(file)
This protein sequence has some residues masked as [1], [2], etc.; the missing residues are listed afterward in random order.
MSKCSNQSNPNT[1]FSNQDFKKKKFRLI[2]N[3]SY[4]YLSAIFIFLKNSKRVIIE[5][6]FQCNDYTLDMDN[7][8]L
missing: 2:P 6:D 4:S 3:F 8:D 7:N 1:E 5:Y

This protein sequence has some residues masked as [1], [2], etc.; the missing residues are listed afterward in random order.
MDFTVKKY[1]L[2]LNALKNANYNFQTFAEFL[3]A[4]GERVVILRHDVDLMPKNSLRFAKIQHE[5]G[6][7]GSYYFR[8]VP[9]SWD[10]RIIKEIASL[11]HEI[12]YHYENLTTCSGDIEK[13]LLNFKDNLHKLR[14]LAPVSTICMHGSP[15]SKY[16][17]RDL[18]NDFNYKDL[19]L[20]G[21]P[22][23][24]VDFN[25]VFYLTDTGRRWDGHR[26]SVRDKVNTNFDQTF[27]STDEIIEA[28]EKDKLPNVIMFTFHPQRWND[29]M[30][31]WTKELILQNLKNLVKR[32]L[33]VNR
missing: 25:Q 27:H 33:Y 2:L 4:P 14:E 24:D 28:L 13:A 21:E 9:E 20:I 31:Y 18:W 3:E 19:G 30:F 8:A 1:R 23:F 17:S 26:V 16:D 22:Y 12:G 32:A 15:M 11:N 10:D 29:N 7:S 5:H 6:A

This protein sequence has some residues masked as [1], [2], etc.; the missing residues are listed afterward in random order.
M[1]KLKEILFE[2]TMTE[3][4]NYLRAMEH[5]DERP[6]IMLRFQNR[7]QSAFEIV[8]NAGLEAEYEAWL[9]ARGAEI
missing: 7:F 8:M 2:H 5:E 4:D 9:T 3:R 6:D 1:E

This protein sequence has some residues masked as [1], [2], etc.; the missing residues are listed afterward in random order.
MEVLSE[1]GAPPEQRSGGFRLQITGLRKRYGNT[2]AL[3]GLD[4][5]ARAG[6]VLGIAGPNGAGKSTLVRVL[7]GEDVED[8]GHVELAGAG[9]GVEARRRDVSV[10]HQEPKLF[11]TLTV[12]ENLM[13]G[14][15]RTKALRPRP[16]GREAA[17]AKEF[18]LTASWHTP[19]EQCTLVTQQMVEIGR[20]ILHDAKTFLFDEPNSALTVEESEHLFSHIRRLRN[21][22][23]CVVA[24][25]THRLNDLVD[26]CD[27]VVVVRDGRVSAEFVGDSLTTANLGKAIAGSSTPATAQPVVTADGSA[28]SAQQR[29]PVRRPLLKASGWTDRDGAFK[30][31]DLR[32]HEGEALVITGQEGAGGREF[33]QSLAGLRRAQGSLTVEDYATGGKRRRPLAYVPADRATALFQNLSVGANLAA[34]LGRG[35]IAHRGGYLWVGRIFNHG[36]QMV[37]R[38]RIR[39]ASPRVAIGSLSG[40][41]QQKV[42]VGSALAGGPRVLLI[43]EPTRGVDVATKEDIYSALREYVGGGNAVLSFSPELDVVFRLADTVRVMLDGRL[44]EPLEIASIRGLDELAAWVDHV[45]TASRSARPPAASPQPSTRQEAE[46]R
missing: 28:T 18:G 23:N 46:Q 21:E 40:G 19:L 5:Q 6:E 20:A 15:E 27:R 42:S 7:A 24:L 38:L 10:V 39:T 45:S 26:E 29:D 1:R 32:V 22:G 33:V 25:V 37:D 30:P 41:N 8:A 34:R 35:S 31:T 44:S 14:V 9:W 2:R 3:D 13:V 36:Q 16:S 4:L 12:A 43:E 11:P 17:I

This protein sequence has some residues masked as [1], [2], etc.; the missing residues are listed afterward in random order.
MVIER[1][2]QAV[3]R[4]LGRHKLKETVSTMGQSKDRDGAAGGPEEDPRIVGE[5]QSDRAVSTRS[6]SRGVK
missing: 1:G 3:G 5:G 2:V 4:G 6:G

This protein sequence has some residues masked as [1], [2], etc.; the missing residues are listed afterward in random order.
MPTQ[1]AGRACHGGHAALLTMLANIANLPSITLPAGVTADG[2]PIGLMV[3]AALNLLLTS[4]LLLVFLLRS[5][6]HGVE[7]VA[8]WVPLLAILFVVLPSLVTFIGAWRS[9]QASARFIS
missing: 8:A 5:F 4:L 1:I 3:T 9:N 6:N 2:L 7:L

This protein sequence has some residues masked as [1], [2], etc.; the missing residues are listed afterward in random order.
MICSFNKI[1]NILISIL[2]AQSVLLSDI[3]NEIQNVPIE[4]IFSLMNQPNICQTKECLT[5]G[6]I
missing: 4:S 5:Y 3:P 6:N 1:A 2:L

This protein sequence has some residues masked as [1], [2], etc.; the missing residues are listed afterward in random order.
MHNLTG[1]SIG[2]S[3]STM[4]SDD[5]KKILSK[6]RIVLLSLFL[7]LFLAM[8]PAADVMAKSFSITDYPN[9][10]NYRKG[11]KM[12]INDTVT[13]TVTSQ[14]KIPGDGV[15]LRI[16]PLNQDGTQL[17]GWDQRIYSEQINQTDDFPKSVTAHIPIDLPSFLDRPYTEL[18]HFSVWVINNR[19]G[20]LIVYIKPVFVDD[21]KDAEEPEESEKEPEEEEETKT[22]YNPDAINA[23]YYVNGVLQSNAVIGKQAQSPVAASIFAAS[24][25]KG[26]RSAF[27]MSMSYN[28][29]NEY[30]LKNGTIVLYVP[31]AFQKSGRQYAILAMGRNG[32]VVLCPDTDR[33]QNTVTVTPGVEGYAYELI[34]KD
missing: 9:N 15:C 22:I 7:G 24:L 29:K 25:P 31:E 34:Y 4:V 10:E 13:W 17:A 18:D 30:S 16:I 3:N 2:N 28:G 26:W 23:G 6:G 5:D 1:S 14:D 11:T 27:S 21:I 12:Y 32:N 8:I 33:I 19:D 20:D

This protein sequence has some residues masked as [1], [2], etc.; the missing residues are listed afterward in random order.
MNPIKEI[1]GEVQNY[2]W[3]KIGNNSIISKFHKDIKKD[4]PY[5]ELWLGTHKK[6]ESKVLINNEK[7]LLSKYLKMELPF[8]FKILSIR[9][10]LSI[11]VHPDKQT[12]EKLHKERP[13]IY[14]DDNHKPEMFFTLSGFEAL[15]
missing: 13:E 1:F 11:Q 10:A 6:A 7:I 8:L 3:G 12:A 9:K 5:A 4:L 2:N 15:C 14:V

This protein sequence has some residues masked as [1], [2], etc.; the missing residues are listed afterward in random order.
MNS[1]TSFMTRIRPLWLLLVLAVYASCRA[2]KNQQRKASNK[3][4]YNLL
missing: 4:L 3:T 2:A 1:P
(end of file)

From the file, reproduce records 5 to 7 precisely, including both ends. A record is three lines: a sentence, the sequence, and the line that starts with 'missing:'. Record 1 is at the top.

This protein sequence has some residues masked as [1], [2], etc.; the missing residues are listed afterward in random order.
MVIER[1][2]QAV[3]R[4]LGRHKLKETVSTMGQSKDRDGAAGGPEEDPRIVGE[5]QSDRAVSTRS[6]SRGVK
missing: 1:G 3:G 5:G 2:V 4:G 6:G

This protein sequence has some residues masked as [1], [2], etc.; the missing residues are listed afterward in random order.
MPTQ[1]AGRACHGGHAALLTMLANIANLPSITLPAGVTADG[2]PIGLMV[3]AALNLLLTS[4]LLLVFLLRS[5][6]HGVE[7]VA[8]WVPLLAILFVVLPSLVTFIGAWRS[9]QASARFIS
missing: 8:A 5:F 4:L 1:I 3:T 9:N 6:N 2:L 7:L

This protein sequence has some residues masked as [1], [2], etc.; the missing residues are listed afterward in random order.
MICSFNKI[1]NILISIL[2]AQSVLLSDI[3]NEIQNVPIE[4]IFSLMNQPNICQTKECLT[5]G[6]I
missing: 4:S 5:Y 3:P 6:N 1:A 2:L